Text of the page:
To read the book of Jeremiah is to enter a colloquy of voices. These voices contend with one another to give meaning to a national tragedy so devastating that it defies simple explanation and rational analysis. Poetry and narrative, metaphor and myth, sermonic exhortation and theological defiance converge in what can seem like a cacophony of non-melodic speech. When expectations of linear development and the search for historical origins are set aside as primary criteria of interpretation, however, a multifaceted conversation emerges from the book. By its very open-ended nature, that conversation moves towards healing and hope for a radiant future.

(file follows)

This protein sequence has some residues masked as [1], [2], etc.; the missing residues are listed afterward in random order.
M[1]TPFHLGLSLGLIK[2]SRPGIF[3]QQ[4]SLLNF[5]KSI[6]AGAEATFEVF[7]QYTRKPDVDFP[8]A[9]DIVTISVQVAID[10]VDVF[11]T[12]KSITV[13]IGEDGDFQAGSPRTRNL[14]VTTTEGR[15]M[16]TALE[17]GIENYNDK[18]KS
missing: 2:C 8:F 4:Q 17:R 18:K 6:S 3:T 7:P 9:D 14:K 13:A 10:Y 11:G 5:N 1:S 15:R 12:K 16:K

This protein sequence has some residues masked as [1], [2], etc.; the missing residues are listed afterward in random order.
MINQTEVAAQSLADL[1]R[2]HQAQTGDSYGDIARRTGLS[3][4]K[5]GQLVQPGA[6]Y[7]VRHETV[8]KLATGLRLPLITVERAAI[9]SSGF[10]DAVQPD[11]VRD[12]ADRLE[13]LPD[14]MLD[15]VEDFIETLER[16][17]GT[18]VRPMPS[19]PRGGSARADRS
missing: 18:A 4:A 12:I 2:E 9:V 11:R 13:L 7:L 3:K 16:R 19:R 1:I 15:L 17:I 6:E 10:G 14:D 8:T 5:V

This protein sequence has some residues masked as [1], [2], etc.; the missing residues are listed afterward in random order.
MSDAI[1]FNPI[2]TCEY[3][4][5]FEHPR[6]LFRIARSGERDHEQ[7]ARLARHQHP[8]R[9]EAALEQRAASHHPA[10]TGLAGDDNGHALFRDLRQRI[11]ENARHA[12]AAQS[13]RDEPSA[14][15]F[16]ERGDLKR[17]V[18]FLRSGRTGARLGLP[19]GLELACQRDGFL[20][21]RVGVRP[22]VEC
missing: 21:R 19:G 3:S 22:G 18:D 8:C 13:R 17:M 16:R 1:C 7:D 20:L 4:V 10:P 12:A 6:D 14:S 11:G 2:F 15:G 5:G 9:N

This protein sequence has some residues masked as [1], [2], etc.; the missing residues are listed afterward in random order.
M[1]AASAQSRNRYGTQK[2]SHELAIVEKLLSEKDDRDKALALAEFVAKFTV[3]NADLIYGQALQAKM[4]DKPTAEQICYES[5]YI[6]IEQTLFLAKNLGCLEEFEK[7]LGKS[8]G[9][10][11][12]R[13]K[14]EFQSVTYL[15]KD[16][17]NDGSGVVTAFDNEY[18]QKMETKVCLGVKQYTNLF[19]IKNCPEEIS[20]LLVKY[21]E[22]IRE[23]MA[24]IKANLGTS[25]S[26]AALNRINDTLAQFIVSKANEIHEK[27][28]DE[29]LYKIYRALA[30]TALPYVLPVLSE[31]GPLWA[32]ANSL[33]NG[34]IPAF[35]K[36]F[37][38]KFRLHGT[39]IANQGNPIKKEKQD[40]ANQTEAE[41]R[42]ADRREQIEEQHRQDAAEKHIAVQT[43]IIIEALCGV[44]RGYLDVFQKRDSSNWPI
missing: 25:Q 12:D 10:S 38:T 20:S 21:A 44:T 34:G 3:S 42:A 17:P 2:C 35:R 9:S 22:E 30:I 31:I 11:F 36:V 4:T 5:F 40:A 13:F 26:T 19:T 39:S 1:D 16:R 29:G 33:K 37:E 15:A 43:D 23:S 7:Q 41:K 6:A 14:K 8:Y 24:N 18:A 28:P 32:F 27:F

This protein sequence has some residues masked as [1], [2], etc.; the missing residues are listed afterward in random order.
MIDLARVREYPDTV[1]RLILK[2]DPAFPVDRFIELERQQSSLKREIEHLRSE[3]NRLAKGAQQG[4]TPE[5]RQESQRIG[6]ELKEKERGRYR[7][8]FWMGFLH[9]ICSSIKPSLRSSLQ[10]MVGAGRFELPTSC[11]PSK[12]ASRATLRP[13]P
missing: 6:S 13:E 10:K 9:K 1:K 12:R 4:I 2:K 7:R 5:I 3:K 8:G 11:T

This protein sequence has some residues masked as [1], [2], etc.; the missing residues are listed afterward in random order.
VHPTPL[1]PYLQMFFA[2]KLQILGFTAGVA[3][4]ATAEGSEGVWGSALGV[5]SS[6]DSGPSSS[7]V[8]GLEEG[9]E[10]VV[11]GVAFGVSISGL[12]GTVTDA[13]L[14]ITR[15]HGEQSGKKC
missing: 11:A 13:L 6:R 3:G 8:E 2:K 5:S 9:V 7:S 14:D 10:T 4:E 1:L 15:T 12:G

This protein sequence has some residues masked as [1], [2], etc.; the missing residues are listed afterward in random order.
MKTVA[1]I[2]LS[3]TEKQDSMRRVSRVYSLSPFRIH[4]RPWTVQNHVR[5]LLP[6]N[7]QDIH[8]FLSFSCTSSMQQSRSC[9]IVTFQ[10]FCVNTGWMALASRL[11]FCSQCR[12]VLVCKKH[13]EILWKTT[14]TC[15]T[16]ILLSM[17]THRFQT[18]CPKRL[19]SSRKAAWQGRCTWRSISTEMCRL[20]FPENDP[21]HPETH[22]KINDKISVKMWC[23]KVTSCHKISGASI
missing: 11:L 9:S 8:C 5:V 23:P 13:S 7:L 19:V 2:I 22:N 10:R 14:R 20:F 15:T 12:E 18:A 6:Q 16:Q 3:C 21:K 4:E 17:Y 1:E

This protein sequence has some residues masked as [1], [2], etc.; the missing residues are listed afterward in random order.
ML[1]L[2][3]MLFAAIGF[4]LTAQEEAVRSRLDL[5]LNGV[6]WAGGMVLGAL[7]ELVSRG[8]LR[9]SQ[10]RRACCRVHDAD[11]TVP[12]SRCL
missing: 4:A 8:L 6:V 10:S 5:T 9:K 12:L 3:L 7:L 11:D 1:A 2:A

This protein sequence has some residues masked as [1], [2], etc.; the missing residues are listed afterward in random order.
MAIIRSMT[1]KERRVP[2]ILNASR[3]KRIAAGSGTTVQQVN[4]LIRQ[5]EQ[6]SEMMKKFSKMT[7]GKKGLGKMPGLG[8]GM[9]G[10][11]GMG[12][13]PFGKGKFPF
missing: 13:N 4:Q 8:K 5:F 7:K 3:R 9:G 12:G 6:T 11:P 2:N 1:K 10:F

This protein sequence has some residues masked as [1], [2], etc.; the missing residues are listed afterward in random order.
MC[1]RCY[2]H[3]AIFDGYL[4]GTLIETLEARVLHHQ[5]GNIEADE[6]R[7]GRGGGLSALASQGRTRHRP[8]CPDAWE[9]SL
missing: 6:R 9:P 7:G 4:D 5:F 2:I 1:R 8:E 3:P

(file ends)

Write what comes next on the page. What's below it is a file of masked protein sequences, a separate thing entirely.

In current Jeremiah scholarship, issues of critical introduction are greatly disputed and thoroughly intertwined. Unsettled matters include aspects of the book's historical background, audience, dating, history of composition, and relationship to the historical Jeremiah. Summary discussions of these matters follow. Herrmann (1986 ) provides a detailed survey of introductory questions.